“A few individual categories increased at an even greater rate — with six times as many scoring high in two areas:
— “hypomania,” a measure of anxiety and unrealistic optimism (from 5 percent of students in 1938 to 31 percent in 2007)
— and depression (from 1 percent to 6 percent)

Again we might ask; what have we done, done to innocence, excellence, and the idea of what is essential? We made the world move more swiftly. If this was for the sake of fun, our children say give me a gun, a rope…all I ever wanted was a reason to hope and to live a healthy life. But it seems that possibility is fleeting. Fast and fun can be fetching; it can be depressing. It can leave us guessing. Why might it be that…

1 In 12 Teens Have Attempted Suicide: Report

By Meghan Neal | Originally Published at The New York Daily News. June 9, 2012, 12:12 PM

The Attempted Suicide Rate For High School Students Has Risen From 6.3% To 7.8% In The Last Three Years.

Teen suicide is a growing problem, a new study shows. Nearly 1 in 6 high school students has seriously considered suicide, and 1 in 12 has attempted it, according to the semi-annual survey on youth risk behavior published Thursday by the Centers for Disease Control and Prevention.

More female teens than males have attempted or considered suicide, the survey found. The rate was highest among Hispanic females, at 13.5%, and lowest among white males, at 4.6%. Students struggled with suicide more during the first two years of high school – roughly ages 14 to 16. Rates dropped off slightly when students reached junior and senior year.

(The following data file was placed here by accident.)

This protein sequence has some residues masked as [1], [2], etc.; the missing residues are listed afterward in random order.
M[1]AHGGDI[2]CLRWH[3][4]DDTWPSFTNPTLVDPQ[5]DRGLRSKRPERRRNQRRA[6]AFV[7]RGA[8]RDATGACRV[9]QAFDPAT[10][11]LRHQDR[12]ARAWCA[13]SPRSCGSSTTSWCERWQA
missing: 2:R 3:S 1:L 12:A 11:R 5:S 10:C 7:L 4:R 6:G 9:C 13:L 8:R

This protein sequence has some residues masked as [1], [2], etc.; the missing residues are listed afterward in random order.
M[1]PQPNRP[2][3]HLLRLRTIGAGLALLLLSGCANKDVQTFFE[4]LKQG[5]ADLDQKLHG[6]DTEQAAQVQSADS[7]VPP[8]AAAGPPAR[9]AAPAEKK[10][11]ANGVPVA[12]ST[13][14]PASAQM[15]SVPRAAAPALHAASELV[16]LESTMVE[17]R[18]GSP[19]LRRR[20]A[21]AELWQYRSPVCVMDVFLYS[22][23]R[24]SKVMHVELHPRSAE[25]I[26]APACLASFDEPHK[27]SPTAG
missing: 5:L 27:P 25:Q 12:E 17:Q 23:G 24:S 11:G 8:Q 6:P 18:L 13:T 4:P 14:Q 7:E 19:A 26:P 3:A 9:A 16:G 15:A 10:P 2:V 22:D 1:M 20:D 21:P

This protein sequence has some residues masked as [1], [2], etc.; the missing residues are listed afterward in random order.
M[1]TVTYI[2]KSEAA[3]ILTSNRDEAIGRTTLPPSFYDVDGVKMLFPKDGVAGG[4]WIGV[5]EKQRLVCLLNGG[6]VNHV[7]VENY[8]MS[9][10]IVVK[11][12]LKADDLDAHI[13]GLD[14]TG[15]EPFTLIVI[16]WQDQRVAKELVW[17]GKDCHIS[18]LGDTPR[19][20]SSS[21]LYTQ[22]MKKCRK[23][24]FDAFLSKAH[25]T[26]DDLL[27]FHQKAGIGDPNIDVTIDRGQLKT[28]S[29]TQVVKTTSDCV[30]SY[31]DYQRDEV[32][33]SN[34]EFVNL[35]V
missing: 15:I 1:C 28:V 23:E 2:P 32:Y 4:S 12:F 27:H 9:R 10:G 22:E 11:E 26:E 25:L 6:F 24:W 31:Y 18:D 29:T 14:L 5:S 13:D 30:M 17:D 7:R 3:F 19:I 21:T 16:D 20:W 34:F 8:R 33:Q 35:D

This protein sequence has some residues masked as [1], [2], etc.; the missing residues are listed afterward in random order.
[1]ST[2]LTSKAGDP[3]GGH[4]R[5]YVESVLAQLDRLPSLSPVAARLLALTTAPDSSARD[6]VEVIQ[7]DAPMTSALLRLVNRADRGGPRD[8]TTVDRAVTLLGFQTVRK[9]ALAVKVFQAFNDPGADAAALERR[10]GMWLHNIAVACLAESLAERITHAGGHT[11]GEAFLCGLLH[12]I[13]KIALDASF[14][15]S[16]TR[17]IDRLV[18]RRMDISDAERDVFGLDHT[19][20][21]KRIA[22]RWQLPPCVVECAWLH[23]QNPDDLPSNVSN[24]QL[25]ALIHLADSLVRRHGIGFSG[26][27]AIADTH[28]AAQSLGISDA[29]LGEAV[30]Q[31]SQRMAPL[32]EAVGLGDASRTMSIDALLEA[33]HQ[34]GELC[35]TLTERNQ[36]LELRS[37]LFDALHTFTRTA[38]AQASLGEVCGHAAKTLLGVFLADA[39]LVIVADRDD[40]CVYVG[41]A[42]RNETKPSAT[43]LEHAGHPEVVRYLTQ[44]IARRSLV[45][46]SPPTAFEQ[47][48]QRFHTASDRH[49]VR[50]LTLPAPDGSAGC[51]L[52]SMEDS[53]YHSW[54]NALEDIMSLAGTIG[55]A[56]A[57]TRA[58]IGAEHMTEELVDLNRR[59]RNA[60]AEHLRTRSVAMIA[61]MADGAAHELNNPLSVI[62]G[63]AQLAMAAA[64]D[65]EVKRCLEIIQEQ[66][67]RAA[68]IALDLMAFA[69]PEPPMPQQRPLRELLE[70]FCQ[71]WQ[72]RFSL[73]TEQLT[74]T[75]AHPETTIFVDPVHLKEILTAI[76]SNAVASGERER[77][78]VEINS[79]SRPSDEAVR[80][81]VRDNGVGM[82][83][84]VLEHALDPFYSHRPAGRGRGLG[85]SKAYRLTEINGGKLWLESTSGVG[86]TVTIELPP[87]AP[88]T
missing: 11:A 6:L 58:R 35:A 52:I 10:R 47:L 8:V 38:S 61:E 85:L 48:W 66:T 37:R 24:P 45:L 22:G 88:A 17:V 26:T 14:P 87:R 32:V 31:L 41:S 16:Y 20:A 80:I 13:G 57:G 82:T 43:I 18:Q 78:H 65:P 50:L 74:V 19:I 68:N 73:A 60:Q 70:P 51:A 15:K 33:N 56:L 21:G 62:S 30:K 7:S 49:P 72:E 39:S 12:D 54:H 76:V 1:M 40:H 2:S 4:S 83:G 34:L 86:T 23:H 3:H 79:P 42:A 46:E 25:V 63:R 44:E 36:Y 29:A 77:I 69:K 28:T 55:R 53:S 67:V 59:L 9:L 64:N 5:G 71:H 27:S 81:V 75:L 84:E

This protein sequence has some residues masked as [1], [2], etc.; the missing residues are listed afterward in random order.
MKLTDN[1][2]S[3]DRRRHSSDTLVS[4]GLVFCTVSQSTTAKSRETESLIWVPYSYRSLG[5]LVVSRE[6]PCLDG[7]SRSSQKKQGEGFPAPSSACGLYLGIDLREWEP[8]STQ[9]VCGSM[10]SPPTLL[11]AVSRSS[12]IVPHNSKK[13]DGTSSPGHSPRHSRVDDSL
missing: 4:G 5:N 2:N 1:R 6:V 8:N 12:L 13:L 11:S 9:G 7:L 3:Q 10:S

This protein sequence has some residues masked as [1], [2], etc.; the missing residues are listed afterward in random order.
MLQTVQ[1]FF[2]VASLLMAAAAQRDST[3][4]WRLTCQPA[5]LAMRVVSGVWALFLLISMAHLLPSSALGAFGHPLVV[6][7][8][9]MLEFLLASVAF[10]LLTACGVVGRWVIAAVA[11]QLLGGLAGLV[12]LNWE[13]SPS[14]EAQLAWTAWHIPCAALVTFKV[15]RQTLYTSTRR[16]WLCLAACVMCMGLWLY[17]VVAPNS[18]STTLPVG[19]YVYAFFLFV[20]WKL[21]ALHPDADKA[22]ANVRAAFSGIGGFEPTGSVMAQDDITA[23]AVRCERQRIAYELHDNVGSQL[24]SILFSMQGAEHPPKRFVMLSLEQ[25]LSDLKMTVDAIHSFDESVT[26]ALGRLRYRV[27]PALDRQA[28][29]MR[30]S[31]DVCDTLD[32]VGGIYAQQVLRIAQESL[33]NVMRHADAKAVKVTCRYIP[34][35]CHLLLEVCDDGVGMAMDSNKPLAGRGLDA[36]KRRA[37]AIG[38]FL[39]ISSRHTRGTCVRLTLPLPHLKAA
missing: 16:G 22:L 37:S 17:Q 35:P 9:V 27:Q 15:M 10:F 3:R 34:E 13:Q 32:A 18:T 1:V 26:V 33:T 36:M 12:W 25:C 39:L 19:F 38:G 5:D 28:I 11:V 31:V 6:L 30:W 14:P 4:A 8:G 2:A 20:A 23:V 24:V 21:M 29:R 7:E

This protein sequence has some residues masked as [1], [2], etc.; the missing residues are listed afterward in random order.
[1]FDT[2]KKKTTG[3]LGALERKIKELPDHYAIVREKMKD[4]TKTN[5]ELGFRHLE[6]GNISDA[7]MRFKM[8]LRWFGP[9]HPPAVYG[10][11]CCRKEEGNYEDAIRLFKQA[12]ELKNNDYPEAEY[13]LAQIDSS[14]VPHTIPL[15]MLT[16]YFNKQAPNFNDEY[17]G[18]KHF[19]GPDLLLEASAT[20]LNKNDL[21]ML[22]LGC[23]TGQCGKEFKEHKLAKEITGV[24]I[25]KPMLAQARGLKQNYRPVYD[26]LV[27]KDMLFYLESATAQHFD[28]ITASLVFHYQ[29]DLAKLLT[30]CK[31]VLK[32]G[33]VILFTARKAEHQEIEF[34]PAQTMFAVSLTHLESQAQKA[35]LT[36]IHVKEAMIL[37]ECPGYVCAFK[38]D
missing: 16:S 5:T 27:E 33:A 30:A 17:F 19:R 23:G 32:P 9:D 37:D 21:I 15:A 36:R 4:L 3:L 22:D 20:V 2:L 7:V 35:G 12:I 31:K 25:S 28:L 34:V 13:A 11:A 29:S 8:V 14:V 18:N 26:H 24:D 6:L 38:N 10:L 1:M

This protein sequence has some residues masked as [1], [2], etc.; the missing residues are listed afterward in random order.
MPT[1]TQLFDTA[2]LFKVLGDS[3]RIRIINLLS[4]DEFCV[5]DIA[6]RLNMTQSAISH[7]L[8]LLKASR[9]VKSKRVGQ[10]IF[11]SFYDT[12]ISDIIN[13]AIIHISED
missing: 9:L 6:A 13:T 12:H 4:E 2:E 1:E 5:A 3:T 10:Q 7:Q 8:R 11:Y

Overall, the suicide rate among teens has climbed in the past few years, from 6.3% in 2009 to 7.8% in 2011, numbers which reflect the trend gaining national attention as more teen suicides are reported as a result of bullying.

According to the survey about 20% of high-schoolers said they’d been bullied while at school, and 16% said they’d been ‘cyberbullied’ through email, chat, instant messaging, social media or texting.

As more and more forms of communication spring up, there’s opportunity for bullying to occur, which could eventually lead to an increased rate of attempted suicides, neuropsychologist Dr. Hector Adames told MSNBC.

“What happens with an increase in communication among students is that there’s more pressure. There’s more bullying,” he said. “When adolescence and children feel embarrassed, it’s kind of like the end of the world for them.”

Electronics are encouraging other risky behavior too, the CDC study found.
The majority of older teens admitted to texting or emailing on their mobile phones while driving – 58% of seniors and 43% of juniors.

Considering a typical teen sends and receives about 100 text messages a day, the figures aren’t too surprising, Amanda Lenhart, senior researcher at the Pew Research Center, told the Associated Press.

The CDC anonymously surveyed more than 15,000 high school students in the U.S. over a one-year period, with a 95% confidence rate.

References and Resources…

2016-11-29T17:38:23+00:00